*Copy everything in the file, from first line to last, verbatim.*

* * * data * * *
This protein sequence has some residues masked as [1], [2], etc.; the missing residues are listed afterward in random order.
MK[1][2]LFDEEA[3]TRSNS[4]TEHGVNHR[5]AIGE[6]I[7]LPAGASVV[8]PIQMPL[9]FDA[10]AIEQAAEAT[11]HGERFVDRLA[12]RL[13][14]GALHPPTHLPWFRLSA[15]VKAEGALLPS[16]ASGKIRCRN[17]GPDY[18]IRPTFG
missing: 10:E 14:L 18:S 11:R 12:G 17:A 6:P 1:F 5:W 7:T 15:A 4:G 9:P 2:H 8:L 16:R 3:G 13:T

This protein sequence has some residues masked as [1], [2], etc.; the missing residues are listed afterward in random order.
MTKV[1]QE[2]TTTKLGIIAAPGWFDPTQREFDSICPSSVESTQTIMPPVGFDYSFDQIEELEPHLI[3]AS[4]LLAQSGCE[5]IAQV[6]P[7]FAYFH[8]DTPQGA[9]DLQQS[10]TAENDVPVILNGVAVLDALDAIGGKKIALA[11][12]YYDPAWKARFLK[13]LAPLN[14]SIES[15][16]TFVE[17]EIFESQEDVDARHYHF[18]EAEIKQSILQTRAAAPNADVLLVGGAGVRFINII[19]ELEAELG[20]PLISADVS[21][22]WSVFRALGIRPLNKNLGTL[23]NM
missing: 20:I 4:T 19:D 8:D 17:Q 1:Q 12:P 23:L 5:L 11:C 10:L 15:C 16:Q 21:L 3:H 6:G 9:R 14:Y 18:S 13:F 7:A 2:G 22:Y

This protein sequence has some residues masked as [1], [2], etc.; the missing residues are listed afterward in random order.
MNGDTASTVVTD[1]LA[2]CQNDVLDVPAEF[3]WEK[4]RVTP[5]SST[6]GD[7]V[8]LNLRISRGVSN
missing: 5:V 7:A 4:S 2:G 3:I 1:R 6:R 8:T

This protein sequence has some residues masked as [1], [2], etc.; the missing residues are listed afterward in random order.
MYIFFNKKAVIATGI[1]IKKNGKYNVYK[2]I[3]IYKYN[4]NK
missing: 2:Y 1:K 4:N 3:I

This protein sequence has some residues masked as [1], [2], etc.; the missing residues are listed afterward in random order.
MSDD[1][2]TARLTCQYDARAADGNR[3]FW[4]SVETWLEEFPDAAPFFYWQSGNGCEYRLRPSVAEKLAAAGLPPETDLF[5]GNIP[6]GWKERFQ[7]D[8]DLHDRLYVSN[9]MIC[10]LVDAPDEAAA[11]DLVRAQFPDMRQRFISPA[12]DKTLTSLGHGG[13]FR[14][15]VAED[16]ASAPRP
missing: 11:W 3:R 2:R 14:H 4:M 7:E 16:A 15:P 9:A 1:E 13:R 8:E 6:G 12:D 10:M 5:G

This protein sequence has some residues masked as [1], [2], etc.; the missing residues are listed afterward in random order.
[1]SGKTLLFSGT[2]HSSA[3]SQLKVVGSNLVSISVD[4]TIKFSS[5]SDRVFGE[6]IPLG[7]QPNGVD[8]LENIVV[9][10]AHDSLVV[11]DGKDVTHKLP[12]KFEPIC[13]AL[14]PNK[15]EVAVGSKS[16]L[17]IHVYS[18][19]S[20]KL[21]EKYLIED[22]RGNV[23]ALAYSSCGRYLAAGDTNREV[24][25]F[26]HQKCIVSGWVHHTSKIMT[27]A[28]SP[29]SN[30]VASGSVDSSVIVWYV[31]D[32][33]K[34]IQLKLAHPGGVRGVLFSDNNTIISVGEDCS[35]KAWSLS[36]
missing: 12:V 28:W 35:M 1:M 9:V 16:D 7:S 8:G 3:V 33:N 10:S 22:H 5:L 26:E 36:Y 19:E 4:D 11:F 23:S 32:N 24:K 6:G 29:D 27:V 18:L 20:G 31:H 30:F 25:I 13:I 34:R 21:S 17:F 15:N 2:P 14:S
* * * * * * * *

This protein sequence has some residues masked as [1], [2], etc.; the missing residues are listed afterward in random order.
MK[1][2]LFDEEA[3]TRSNS[4]TEHGVNHR[5]AIGE[6]I[7]LPAGASVV[8]PIQMPL[9]FDA[10]AIEQAAEAT[11]HGERFVDRLA[12]RL[13][14]GALHPPTHLPWFRLSA[15]VKAEGALLPS[16]ASGKIRCRN[17]GPDY[18]IRPTFG
missing: 10:E 14:L 18:S 11:R 12:G 17:A 6:P 1:F 5:W 7:T 15:A 4:G 9:P 2:H 8:L 16:R 3:G 13:T

This protein sequence has some residues masked as [1], [2], etc.; the missing residues are listed afterward in random order.
MTKV[1]QE[2]TTTKLGIIAAPGWFDPTQREFDSICPSSVESTQTIMPPVGFDYSFDQIEELEPHLI[3]AS[4]LLAQSGCE[5]IAQV[6]P[7]FAYFH[8]DTPQGA[9]DLQQS[10]TAENDVPVILNGVAVLDALDAIGGKKIALA[11][12]YYDPAWKARFLK[13]LAPLN[14]SIES[15][16]TFVE[17]EIFESQEDVDARHYHF[18]EAEIKQSILQTRAAAPNADVLLVGGAGVRFINII[19]ELEAELG[20]PLISADVS[21][22]WSVFRALGIRPLNKNLGTL[23]NM
missing: 20:I 4:T 19:D 8:D 17:Q 1:Q 12:P 23:L 5:L 11:C 10:L 15:C 16:Q 21:L 3:H 6:G 9:R 14:Y 18:S 13:F 7:A 2:G 22:Y

This protein sequence has some residues masked as [1], [2], etc.; the missing residues are listed afterward in random order.
MNGDTASTVVTD[1]LA[2]CQNDVLDVPAEF[3]WEK[4]RVTP[5]SST[6]GD[7]V[8]LNLRISRGVSN
missing: 5:V 7:A 4:S 2:G 3:I 1:R 6:R 8:T

This protein sequence has some residues masked as [1], [2], etc.; the missing residues are listed afterward in random order.
MYIFFNKKAVIATGI[1]IKKNGKYNVYK[2]I[3]IYKYN[4]NK
missing: 2:Y 1:K 4:N 3:I

This protein sequence has some residues masked as [1], [2], etc.; the missing residues are listed afterward in random order.
MSDD[1][2]TARLTCQYDARAADGNR[3]FW[4]SVETWLEEFPDAAPFFYWQSGNGCEYRLRPSVAEKLAAAGLPPETDLF[5]GNIP[6]GWKERFQ[7]D[8]DLHDRLYVSN[9]MIC[10]LVDAPDEAAA[11]DLVRAQFPDMRQRFISPA[12]DKTLTSLGHGG[13]FR[14][15]VAED[16]ASAPRP
missing: 11:W 3:R 2:R 14:H 4:M 7:E 16:A 15:P 9:A 1:E 13:R 8:E 6:G 12:D 10:M 5:G

This protein sequence has some residues masked as [1], [2], etc.; the missing residues are listed afterward in random order.
[1]SGKTLLFSGT[2]HSSA[3]SQLKVVGSNLVSISVD[4]TIKFSS[5]SDRVFGE[6]IPLG[7]QPNGVD[8]LENIVV[9][10]AHDSLVV[11]DGKDVTHKLP[12]KFEPIC[13]AL[14]PNK[15]EVAVGSKS[16]L[17]IHVYS[18][19]S[20]KL[21]EKYLIED[22]RGNV[23]ALAYSSCGRYLAAGDTNREV[24][25]F[26]HQKCIVSGWVHHTSKIMT[27]A[28]SP[29]SN[30]VASGSVDSSVIVWYV[31]D[32][33]K[34]IQLKLAHPGGVRGVLFSDNNTIISVGEDCS[35]KAWSLS[36]
missing: 12:V 28:W 35:M 1:M 9:V 16:D 7:S 8:G 3:V 33:N 10:S 22:H 5:L 26:E 36:Y 19:E 4:D 11:F 23:S 32:N 24:K 6:G 29:D 27:V 18:L 20:G 31:H 30:F 25:I 13:I 34:R 21:S 17:F 15:N 2:P 14:S